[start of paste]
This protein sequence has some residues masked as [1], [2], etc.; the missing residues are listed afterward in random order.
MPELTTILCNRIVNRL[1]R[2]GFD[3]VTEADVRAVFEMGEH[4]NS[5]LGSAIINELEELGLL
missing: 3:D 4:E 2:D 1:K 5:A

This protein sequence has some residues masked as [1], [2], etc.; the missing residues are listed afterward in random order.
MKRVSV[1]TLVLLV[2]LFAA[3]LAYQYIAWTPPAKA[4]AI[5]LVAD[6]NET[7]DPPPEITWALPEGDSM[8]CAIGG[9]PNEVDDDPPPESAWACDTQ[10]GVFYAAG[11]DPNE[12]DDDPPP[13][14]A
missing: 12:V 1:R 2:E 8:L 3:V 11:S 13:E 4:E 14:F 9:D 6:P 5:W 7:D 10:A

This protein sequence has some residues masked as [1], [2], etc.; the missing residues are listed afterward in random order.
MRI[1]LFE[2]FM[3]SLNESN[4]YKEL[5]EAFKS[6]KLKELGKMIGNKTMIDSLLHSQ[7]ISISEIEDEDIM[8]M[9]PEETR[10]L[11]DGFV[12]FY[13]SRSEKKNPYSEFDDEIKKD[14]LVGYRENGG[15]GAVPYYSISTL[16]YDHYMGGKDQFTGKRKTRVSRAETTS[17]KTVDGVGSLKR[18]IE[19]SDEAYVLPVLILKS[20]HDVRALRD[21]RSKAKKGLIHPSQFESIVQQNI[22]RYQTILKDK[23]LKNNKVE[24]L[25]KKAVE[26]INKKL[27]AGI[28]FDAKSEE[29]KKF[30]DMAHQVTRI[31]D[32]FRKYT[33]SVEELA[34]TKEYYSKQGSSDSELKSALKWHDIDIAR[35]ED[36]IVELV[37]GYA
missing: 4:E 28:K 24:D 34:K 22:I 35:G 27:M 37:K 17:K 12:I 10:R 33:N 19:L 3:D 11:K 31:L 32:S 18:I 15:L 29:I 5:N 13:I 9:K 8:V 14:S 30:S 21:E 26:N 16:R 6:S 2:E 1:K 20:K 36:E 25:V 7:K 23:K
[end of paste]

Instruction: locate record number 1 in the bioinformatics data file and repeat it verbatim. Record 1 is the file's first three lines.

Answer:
This protein sequence has some residues masked as [1], [2], etc.; the missing residues are listed afterward in random order.
MPELTTILCNRIVNRL[1]R[2]GFD[3]VTEADVRAVFEMGEH[4]NS[5]LGSAIINELEELGLL
missing: 3:D 4:E 2:D 1:K 5:A